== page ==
by Joan Andrews
South Hills Public Relations Specialist
STATE COLLEGE — The State Theatre in downtown State College opened its doors to all students and employees of South Hills School of Business & Technology on December 20, where The Mazza Foundation for Education sponsored a special showing of the documentary, “Becoming Bulletproof.” The movie was also simulcast at both the Altoona and Lewistown campuses.
This film documents the making of an original Western film called “Bulletproof”, which was shot on a western-style movie set in California. The film features actors with and without disabilities, who meet every year at Zeno Mountain Farm to write, produce, and star in original films.
Founded by two brothers and their wives, Zeno Mountain Farm’s philosophy is to create a truly inclusive community that builds genuine friendships that transcend stigma and stereotypes. For this group, their films aren’t about making a statement; “It’s all about making movies.”
Inside the whirlwind filmmaking process of mastering lines, pushing through take after take, and grappling with high expectations, “Becoming Bulletproof” chronicles the movie-making process as it personally and socially transforms all individuals involved in making the film.
A question & answer session followed the viewing of the film, where students were given the opportunity to ask questions of a guest panel comprised of Peter Halby, co-founder of Zeno Mountain Farms, along with cast members Ajani (AJ) Murray, his mother, Cynthia McFadden; Michael Heard, and his mother, Jennifer Davis.
Numerous educational and social services groups were also invited by South Hills to view the inspirational film. One retired special education instructor told the guest panel she only wished she had known earlier about the wonderful work done by the dedicated team at Zeno Mountain Farm for her to share with her students.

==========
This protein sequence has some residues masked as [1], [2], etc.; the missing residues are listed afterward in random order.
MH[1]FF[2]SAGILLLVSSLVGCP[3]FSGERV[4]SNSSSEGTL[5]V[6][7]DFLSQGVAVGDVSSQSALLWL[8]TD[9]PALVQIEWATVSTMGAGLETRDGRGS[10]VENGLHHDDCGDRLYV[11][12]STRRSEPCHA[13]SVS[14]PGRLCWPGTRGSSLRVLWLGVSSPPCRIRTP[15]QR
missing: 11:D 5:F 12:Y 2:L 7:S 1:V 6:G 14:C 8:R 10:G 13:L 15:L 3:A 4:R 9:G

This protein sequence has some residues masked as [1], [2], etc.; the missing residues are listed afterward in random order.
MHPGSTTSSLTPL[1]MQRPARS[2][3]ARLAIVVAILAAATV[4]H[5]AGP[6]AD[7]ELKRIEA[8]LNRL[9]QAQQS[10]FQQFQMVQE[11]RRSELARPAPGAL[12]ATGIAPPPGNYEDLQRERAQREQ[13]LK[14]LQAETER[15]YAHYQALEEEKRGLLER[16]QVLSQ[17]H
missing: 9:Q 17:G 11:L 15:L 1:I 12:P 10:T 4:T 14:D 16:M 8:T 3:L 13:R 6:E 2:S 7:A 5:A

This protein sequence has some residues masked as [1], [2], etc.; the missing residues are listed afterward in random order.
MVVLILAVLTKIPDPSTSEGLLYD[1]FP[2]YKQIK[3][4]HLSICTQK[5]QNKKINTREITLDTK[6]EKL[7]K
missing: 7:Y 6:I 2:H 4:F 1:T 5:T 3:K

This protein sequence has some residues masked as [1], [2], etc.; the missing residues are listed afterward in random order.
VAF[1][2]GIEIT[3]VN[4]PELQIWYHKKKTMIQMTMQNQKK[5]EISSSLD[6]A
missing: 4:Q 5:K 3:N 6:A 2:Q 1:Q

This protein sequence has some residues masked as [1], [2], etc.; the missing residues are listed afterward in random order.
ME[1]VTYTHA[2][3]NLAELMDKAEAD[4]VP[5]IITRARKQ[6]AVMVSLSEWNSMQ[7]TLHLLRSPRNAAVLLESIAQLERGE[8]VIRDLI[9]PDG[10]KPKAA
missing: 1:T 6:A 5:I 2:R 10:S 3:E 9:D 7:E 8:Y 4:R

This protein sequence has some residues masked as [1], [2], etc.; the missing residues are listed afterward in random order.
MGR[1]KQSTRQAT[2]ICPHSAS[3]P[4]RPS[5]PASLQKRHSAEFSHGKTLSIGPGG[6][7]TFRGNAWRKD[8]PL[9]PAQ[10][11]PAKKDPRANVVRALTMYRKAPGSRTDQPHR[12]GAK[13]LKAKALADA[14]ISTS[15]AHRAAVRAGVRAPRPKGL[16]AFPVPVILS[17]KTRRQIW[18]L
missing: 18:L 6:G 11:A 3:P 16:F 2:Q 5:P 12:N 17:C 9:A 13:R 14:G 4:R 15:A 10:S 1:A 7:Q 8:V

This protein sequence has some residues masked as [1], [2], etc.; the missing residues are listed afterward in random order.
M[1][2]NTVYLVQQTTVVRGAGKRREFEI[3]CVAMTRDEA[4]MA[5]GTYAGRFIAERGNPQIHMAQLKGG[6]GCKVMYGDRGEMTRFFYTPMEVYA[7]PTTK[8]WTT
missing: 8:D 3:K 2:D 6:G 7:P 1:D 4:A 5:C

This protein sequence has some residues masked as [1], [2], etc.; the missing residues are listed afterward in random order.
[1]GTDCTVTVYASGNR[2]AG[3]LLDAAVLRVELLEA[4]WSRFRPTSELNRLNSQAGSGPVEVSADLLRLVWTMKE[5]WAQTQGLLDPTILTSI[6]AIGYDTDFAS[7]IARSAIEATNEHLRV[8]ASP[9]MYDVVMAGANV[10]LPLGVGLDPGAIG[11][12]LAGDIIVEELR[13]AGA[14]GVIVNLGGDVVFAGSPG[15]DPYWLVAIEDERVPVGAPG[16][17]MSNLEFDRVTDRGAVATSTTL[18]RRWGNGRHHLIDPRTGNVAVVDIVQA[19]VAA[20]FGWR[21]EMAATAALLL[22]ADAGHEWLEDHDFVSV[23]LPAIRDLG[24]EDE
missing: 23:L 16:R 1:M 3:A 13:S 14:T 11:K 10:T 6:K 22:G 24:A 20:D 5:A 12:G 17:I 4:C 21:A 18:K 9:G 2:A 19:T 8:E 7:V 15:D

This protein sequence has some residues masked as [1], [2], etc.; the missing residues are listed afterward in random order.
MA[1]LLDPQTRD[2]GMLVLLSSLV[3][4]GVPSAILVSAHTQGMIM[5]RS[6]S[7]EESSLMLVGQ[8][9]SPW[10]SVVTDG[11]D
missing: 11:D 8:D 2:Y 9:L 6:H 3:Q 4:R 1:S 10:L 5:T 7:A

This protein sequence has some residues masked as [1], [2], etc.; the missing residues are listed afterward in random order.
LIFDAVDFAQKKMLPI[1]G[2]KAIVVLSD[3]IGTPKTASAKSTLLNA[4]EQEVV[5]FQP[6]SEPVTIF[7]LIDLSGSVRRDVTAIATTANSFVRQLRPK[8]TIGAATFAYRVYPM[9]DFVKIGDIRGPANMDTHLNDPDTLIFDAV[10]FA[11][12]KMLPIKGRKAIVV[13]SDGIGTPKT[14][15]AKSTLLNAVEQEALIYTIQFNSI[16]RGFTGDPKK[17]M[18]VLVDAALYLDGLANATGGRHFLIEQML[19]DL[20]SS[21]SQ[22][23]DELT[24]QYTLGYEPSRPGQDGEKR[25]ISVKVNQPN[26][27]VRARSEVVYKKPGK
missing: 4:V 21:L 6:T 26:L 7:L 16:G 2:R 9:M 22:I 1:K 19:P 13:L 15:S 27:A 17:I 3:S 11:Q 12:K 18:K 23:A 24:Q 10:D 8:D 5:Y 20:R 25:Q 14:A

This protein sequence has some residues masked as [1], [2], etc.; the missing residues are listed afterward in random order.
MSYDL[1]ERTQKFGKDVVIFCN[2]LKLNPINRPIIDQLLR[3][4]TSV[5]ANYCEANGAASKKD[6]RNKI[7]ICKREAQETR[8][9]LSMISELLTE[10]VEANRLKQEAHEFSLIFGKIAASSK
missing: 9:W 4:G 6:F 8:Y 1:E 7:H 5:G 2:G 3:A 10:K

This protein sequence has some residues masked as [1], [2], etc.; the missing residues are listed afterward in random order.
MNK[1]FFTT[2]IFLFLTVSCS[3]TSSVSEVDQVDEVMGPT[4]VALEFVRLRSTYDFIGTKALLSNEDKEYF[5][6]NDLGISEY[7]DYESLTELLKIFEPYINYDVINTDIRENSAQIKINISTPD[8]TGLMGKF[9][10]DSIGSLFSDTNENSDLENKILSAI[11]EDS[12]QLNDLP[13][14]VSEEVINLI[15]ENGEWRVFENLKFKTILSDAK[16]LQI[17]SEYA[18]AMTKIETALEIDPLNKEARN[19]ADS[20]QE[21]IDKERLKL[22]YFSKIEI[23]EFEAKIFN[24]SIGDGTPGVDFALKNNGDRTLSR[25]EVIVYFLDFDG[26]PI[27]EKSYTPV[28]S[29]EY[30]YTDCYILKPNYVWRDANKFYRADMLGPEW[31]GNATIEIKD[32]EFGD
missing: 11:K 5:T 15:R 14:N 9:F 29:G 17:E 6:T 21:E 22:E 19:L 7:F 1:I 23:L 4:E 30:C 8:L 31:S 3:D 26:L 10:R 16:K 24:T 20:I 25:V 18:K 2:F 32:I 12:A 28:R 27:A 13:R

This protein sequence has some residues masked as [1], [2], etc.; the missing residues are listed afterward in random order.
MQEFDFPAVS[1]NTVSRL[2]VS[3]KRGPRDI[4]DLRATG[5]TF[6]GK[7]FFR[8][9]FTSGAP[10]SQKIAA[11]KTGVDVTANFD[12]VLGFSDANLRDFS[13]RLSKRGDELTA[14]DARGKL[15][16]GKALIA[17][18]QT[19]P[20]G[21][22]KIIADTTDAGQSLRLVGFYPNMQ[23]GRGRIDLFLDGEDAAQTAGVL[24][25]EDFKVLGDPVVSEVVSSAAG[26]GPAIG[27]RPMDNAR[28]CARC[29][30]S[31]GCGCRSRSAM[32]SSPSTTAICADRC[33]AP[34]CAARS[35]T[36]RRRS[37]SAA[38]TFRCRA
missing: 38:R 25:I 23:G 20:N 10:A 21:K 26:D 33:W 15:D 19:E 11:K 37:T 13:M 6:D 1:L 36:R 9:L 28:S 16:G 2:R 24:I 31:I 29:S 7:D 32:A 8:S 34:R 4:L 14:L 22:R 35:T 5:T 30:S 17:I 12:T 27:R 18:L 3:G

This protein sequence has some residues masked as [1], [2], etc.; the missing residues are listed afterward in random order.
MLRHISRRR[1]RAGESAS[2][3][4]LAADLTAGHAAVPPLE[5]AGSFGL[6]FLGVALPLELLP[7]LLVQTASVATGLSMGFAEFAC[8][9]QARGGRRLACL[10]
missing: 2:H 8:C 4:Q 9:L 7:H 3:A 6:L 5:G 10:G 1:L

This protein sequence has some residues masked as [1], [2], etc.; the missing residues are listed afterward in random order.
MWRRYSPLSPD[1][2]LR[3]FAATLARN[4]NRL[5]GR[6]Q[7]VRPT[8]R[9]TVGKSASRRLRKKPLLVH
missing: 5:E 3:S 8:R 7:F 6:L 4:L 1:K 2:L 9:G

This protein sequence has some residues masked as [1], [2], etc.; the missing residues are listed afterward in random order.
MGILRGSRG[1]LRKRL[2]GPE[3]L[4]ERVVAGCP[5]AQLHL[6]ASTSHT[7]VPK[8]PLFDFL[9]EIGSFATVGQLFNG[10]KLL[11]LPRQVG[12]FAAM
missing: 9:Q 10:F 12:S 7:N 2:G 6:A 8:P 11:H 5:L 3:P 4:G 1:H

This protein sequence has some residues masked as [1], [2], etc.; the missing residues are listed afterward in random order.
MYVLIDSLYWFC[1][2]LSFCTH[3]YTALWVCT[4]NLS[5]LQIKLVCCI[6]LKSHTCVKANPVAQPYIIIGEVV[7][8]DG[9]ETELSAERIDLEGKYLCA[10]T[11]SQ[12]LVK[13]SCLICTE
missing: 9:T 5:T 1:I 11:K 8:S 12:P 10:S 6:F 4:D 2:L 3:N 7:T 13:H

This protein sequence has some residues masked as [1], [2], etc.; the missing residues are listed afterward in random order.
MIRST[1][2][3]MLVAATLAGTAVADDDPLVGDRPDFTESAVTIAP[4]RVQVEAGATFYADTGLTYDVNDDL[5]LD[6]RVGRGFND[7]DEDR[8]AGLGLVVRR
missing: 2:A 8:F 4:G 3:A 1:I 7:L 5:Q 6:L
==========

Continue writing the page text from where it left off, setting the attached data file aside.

Watching this documentary was a moving and inspirational experience for many South Hills students who perhaps haven’t experienced interacting with individuals with special needs. South Hills’ Director, Mark Maggs, had many people in agreement with him when he stated he found himself overcome with “major allergy attacks,” resulting in teary eyes throughout the movie.
“Becoming Bulletproof” was shown prior to the holidays, and for many, it was a priceless gift that will have a lifelong impact.
Kari Schlegel was born in March 1992 and graduated from South Hills in September 2012.
The Kari Lynn Schlegel Memorial Gallery is named in memory of Kari Schlegel, a lifelong Bellefonte resident and 2012 graduate of the Graphic Arts program at South Hills.
Kari was often the exclamation point in any story about the Class of 2012. Her effervescent good mood, enthusiasm, and seemingly endless supply of optimism and positive spirit was infusive, lighting up the classroom.
Kari (right) is shown with her beloved sister, Mindy.
Her classmates still laugh at the memory of Kari wearing her bunny slippers on the Graphic Arts field trip to New York City. Groan-worthy puns and jokes? Kari had a volume of them. She delighted in sharing stories and photos of her four beloved cats as well as trivia and tales of Harry Potter and Disney World. She was a rare combination of innocence, maturity, trust, and hope. She was filled with a joy of life and an unconditional love for her friends, her family, her pets… and people she just met. That was Kari Schlegel.
Kari dressed as Captain Jack Sparrow for the South Hills “BooFest” Halloween party in 2012.
She loved her school, even coming back to audit several GA classes after graduating. Kari also particularly enjoyed returning to South Hills every summer to perform as part of the Music Picnic Series with the Bellefonte Community Band.
Kari died December 15, 2016, in a tragic automobile accident. It’s a loss everyone who knew her still feels. In the end, Kari truly lived her life with passion and joy, treating others as she wanted to be treated: with love, compassion, and respect.